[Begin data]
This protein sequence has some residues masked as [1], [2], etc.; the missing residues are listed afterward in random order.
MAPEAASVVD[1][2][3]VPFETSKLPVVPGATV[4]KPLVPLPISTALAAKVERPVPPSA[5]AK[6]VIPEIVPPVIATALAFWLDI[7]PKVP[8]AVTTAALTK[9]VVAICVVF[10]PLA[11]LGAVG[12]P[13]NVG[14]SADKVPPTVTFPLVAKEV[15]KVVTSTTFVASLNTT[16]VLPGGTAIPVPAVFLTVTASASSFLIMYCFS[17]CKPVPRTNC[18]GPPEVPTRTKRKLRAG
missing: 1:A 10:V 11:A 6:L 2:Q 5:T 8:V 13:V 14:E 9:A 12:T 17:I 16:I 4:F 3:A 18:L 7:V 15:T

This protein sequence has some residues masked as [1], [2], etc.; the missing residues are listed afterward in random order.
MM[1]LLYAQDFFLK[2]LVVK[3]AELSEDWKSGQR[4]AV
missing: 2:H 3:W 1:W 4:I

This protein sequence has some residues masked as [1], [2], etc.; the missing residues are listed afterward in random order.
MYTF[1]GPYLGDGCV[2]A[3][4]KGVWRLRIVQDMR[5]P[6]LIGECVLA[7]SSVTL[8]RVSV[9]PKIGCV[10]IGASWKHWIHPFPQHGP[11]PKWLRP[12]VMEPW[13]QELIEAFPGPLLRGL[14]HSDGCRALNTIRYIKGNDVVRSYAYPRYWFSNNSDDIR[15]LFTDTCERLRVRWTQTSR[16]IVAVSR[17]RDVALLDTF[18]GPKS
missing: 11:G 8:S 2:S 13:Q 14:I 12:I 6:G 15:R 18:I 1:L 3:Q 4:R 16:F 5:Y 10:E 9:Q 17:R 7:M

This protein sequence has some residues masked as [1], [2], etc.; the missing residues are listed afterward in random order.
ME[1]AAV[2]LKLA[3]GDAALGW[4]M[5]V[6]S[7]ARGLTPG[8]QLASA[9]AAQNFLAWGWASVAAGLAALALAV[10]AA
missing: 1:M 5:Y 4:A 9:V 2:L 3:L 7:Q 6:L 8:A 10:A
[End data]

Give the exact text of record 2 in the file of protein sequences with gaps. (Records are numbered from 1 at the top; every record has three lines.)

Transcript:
This protein sequence has some residues masked as [1], [2], etc.; the missing residues are listed afterward in random order.
MM[1]LLYAQDFFLK[2]LVVK[3]AELSEDWKSGQR[4]AV
missing: 2:H 3:W 1:W 4:I